BY Ken de Joodt
As a mere introduction to this write-up, Trinity College, Kandy, was always known as the Cradle of Rugby in schools – since this great game of rugby had its beginnings at Trinity in 1906, when Rev. A.G. Fraser was the Principal.
In fact, the first match Trinity played was against Kingswood College, Kandy, in 1906, the teams comprising past and present boys of both schools. Ever since then, rugby at Trinity has progressed in leaps and bounds, beyond one’s wildest dreams, making one wonder how a game of this nature (more suited to the bigger British physiques and Western countries in the colder climes), could
grow so popular in this tropical island. Of course, the island may be small in
comparison but the beauty of the country with varying elevations and weather patterns, attracted the British to introduce rugby in the coolness and suitability of the up-country hills. Rugby has its roots firmly established in the land of Sri Lanka, and it will never be shaken off!
In the 1950s, the most talked of Trinity rugby team of the era that had produced quality rugby and been most consistent in their performances was the 1956 side. It was a part of the six-year period in which the Trinity Lions really roared and romped ferociously on the field of many a match, played from 1952 to ’57.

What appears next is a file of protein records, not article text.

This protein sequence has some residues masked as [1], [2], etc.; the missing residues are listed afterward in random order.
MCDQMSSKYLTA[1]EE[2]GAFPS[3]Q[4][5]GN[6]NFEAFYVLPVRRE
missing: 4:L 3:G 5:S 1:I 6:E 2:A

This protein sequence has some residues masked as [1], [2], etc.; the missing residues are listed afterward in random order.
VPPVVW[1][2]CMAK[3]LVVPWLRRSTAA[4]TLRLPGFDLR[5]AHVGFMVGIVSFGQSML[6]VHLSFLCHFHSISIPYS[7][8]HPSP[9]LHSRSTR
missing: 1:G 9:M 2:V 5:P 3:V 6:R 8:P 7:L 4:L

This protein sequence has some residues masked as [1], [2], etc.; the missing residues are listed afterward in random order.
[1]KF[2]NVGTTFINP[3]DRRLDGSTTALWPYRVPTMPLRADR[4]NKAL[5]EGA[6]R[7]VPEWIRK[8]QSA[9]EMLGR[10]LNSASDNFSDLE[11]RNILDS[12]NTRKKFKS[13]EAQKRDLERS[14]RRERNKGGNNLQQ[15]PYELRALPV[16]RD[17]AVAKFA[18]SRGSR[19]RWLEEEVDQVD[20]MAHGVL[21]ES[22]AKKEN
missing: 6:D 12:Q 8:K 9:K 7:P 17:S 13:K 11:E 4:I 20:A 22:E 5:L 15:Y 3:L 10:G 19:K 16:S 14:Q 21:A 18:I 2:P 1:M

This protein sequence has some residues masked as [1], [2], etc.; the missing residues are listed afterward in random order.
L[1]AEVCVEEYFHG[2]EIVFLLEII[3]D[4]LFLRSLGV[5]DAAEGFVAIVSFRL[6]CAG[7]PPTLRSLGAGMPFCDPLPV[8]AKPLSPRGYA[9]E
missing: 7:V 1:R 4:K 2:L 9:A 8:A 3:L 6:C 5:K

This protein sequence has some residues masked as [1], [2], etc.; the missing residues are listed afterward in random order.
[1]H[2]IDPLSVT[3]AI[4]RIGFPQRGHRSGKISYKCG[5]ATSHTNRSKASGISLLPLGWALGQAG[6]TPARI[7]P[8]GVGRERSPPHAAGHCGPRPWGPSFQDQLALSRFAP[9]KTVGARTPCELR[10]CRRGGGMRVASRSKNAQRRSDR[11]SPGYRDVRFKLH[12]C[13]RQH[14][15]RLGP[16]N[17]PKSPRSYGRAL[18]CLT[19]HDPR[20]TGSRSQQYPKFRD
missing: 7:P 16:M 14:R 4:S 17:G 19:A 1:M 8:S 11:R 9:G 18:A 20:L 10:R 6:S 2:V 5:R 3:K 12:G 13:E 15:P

Records show the Trinity goal line was crossed only twice in the six years, and
this proves beyond any doubt the might and the ability of the teams. Moreover, during this same period 1952 to ’57, Trinity registered a record number of Bradby Shield victories in succession, winning all their games against Royal, in these six years. The captains in the unbeaten years were Mervyn Panditharatne (1952), Dharmasiri Madugalle (1953), L.L.Vitharne (1954), Mahinda Ratwatte (1955), David Frank (1956) and Ken de Joodt (1957). With David Frank as an exemplary captain, playing in the pivotal position of No. 8, the 1956 outfit had superior all-round ability, with the team playing with consistency and good
Many attractive ploys and improved forms of play were seen for the first time in schools rugby in 1956, with new adaptations such as the “scissor pass”, effective and well-judged cross-kicking, apart from the usual sidestepping and “dummies”.
Trinity’s excellent ball handling, passing and sudden changes of direction, gave
them an invincible aura that had their rivals struggling to combat. Their play was made more fruitful and beautiful to watch, as the ball was passed down the three-quarter line from left to right or vice versa. When space was a constraint, there were always the forwards or line overlap to try the scissor pass and back up to swing the ball the other way, thus working the ball again down the three-quarters and forwards with very few breakdowns or phases.
As seen in the 1956 team, Trinity’s variation in their patterns of play, both in attack and in defence, made the game more exciting and attractive, which
perhaps helped other schools to discover new methods in developing their own styles, using new tactics and productive play, to counter the stronger opposition. Hard training and emphasis on the basics were inculcated in every player, with new tactics on the field being implemented from time to time.